Now comparing rates, we see chambers 2 and 3 have same initial concentration, which is less than that of chamber 1, so chamber I will have a higher instantaneous rate than chambers 2 and 3.

Looking at C and D, C is the correct if we just look at chambers 1 and 2. [If you are in a time constraint, it would generally be sufficient to stop here on the actual exam and choose C.] But is graph III correct for chamber 3?
Rate law is for instantaneous change in volume with respect to change in time. Mathematically this is called a derivative and is the slope of the tangent to the volume-concentration graph. We only know (without further calculations) about the rate at t = 0, because we know the concentration of the reactant at the moment. You can see that II and III have same tangent at t = 0. Because chamber 3 has half the amount (mole) of HCl compared to chamber 2, that it should make sense that chamber 3 reaches completion before chamber 2.

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Edited by Msj Chem

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13 hours ago, kw0573 said:

1. Volume does not impact rate for liquids and solids and aqueous solutions because matter in these states matter is not visibly compressible. So same temperature, same concentration would be D. However for gases you need to consider if pressure or temperature have changed due to change in volume, and then we need to consider changes of pressure and temperature on rate.

2. You have to know about transition metals and complex ions, which is probably a later unit for you. The metals' d-orbitals are split, and when electrons from the high energy d-orbitals de-excite to the ground state, it releases electromagnetic waves, which happen to be mostly in the visible region. This depend on what the transition metal is bonded to, such as water or chloride.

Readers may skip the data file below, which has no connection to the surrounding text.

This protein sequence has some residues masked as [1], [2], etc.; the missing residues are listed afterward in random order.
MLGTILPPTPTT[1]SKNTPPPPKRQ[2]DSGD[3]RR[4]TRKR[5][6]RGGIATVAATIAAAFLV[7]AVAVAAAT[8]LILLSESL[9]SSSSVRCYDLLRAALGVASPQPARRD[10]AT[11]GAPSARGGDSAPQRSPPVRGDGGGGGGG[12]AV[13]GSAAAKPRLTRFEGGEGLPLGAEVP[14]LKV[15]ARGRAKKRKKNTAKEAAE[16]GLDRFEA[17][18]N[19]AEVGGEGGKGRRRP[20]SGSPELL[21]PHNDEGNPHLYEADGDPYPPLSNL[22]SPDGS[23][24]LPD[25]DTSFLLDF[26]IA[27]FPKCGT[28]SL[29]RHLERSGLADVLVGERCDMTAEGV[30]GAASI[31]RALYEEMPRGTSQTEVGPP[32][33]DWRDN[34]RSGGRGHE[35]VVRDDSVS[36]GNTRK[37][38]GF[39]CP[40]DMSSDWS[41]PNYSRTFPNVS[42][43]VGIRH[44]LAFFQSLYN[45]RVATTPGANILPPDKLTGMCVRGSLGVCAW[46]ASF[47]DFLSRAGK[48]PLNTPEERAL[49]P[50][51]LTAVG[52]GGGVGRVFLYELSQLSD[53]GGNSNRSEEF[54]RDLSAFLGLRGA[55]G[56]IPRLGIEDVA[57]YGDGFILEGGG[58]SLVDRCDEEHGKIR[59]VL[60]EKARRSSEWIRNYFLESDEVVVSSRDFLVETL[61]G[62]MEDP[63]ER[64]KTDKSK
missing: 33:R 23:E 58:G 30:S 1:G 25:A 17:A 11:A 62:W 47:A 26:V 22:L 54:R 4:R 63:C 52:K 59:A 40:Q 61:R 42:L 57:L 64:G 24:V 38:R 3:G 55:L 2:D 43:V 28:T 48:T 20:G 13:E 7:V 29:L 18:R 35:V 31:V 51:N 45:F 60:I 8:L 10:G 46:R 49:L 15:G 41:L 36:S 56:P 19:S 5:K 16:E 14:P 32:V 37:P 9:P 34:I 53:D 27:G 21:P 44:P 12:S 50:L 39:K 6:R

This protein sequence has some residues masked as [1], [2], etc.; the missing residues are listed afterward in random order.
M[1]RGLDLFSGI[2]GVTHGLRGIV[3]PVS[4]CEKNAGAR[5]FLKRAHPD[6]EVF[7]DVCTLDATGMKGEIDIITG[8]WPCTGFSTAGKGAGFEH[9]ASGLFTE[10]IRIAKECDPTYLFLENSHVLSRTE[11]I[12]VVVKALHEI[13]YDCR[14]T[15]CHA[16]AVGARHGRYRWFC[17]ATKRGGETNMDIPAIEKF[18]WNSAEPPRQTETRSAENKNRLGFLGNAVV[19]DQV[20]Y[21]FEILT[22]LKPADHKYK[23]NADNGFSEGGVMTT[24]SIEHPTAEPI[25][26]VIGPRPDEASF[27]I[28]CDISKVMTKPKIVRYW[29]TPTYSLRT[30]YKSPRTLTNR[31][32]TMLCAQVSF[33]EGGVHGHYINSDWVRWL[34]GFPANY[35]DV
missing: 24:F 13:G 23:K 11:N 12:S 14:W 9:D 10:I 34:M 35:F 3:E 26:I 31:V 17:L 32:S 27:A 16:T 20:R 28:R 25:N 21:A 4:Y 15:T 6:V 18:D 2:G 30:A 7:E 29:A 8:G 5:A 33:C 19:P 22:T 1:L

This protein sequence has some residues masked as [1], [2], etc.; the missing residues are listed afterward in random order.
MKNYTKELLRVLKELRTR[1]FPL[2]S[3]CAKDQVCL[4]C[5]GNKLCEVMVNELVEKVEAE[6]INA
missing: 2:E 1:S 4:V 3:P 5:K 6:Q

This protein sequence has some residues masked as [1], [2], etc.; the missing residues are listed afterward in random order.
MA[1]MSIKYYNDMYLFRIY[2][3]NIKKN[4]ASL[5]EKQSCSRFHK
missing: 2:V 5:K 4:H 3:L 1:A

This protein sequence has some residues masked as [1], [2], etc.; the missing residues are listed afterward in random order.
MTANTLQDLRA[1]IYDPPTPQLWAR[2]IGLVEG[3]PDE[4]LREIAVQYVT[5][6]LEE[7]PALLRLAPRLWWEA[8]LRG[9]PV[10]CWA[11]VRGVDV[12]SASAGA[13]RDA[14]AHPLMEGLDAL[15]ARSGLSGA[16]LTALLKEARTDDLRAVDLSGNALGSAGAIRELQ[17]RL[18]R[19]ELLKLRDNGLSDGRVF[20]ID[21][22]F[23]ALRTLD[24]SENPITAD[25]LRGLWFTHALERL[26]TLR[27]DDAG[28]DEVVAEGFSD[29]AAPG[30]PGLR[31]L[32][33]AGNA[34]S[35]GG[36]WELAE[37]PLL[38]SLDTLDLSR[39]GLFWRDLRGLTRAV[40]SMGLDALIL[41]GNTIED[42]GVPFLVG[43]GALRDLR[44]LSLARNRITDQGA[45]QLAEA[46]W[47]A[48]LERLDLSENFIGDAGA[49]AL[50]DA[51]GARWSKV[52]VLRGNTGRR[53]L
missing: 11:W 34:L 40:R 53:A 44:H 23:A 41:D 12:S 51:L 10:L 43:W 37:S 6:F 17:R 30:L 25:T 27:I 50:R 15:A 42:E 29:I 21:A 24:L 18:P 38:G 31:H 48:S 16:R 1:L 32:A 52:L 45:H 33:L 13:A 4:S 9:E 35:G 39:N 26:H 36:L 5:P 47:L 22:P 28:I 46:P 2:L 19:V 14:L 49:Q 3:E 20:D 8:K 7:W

3. Be careful what are the x- and y- axes. If rate = k * [concentration]^2, then a rate-concentration graph should be quadratic. It is akin to y = kx^2. Choice D shows first order, or rate = k * [concentration].

4. This is both a stoichiometry and rate question, so not quite the same as the pure rate question in #1. This is a double displacement reaction (producing H2CO3, which spontaneously produces H2O and CO2). If on the test you know the reaction, you should write it down.
CaCO3 + 2HCl --> CaCl2 + H2O + CO2
The big idea is that more HCl as starting material will produce more CO2 in the end, and this observation hopefully is evident even without writing down the reaction.

mol = concentration * volume. Since we are not asked for actual number of moles, you can just directly multiply concentration and volume, without worrying about compatible units.

 25 cm3 of 2 mol dm–3 HCl => 50 mol dm-3 cm3 50 cm3 of 1 mol dm–3 HCl => 50 mol dm-3 cm3 25 cm3 of 1 mol dm–3 HCl => 25 mol dm-3 cm3

So chambers 1 and 2 produce twice as much produce as chamber 3. This already narrows the answer to C and D.
Now comparing rates, we see chambers 2 and 3 have same initial concentration, which is less than that of chamber 1, so chamber I will have a higher instantaneous rate than chambers 2 and 3.

Looking at C and D, C is the correct if we just look at chambers 1 and 2. [If you are in a time constraint, it would generally be sufficient to stop here on the actual exam and choose C.] But is graph III correct for chamber 3?
Rate law is for instantaneous change in volume with respect to change in time. Mathematically this is called a derivative and is the slope of the tangent to the volume-concentration graph. We only know (without further calculations) about the rate at t = 0, because we know the concentration of the reactant at the moment. You can see that II and III have same tangent at t = 0. Because chamber 3 has half the amount (mole) of HCl compared to chamber 2, that it should make sense that chamber 3 reaches completion before chamber 2.

Thank you very much for clarifying why I got those answers wrong. It really helped me.